It’s why Turner calls the tech grant bestowed by the Alabama Power Foundation in 2020 an “amazing blessing.” The funds were used to purchase 20 Chromebooks and a wireless printer. All of the laptops came loaded with useful software, like Microsoft Office and more. “Many of our kids use Google Classroom for their schoolwork, and now they can quickly and efficiently do that here thanks to these computers,” Turner says.
For those who’ve never done without the latest and greatest devices, the significance of a working laptop may not resonate. But Turner sees the dynamic difference made every day at the club. And not just through technology.
For one young lady, a little time spent with a sewing machine and a caring volunteer instructor was the anchor stitch in an ongoing entrepreneurial thread.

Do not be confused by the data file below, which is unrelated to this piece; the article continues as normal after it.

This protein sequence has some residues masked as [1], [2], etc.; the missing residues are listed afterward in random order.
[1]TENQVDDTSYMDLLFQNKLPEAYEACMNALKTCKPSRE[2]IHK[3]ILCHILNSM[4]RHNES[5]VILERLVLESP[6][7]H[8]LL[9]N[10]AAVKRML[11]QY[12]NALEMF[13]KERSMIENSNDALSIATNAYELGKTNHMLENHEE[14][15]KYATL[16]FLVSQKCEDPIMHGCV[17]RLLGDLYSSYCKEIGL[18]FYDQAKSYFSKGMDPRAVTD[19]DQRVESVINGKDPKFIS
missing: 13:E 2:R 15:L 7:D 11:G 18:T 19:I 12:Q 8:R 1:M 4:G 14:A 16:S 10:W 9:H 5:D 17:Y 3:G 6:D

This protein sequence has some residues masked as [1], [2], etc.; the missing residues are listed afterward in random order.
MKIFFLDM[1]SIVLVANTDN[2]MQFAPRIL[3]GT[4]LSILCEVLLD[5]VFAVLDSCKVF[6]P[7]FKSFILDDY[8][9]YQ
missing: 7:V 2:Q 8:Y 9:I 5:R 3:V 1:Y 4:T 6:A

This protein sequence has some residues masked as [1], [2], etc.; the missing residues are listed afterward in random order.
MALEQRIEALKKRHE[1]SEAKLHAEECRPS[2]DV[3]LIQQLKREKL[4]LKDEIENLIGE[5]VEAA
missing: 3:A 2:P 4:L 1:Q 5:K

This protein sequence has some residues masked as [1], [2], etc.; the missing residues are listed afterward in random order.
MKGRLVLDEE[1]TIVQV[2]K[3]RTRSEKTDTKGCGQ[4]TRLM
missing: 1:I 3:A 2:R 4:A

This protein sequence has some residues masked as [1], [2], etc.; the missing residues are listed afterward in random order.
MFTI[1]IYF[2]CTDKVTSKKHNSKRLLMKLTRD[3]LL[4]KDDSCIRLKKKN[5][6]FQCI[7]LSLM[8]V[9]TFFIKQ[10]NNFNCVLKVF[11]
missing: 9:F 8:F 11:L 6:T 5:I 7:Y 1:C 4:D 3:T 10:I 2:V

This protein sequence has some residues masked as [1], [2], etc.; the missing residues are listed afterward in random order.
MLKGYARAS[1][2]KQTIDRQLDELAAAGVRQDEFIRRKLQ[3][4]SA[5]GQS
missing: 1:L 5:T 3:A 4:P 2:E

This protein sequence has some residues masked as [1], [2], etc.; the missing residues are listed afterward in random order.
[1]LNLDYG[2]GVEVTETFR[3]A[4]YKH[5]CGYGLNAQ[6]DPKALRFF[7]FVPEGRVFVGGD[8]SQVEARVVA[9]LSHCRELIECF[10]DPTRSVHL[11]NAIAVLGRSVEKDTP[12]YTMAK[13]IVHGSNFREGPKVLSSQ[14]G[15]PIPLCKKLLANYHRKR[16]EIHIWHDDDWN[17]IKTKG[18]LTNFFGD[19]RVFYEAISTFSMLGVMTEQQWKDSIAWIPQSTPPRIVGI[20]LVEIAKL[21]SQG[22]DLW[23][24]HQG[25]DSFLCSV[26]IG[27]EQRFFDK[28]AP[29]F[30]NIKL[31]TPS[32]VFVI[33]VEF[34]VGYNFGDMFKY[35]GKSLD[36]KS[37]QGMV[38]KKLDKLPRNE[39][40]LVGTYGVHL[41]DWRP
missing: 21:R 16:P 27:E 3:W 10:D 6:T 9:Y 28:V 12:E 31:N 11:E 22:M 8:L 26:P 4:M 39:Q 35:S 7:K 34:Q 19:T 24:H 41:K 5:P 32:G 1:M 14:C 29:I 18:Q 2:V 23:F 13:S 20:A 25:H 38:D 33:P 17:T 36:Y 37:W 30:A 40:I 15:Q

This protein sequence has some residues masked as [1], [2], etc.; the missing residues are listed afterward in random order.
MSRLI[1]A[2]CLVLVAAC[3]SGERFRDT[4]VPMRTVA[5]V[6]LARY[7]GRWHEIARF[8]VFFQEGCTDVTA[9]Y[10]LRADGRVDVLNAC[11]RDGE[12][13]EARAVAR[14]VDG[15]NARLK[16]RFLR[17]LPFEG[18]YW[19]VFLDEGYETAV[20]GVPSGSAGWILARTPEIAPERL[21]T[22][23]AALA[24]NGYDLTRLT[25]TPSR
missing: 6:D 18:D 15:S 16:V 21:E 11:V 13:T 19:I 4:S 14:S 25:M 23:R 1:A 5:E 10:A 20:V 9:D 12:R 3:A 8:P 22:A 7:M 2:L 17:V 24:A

“One of our students started our sewing classes a few years ago and got really into it, making skirts, scarves and mittens,” Turner says. “During quarantine, she turned those skills – learned and sharpened here – into a business.”
With some additional lessons picked up from YouTube, she began making and selling trendy stacked pants. She also offered hemming and other tailoring services. “She altered a lot of our seniors’ prom dresses,” Turner says.
Now, she’s passing on her passion. “She is a sophomore and is on our junior staff, and she’s teaching our sewing program. She started coming here in fourth grade, and she’s matured into this incredibly independent young woman,” Turner says.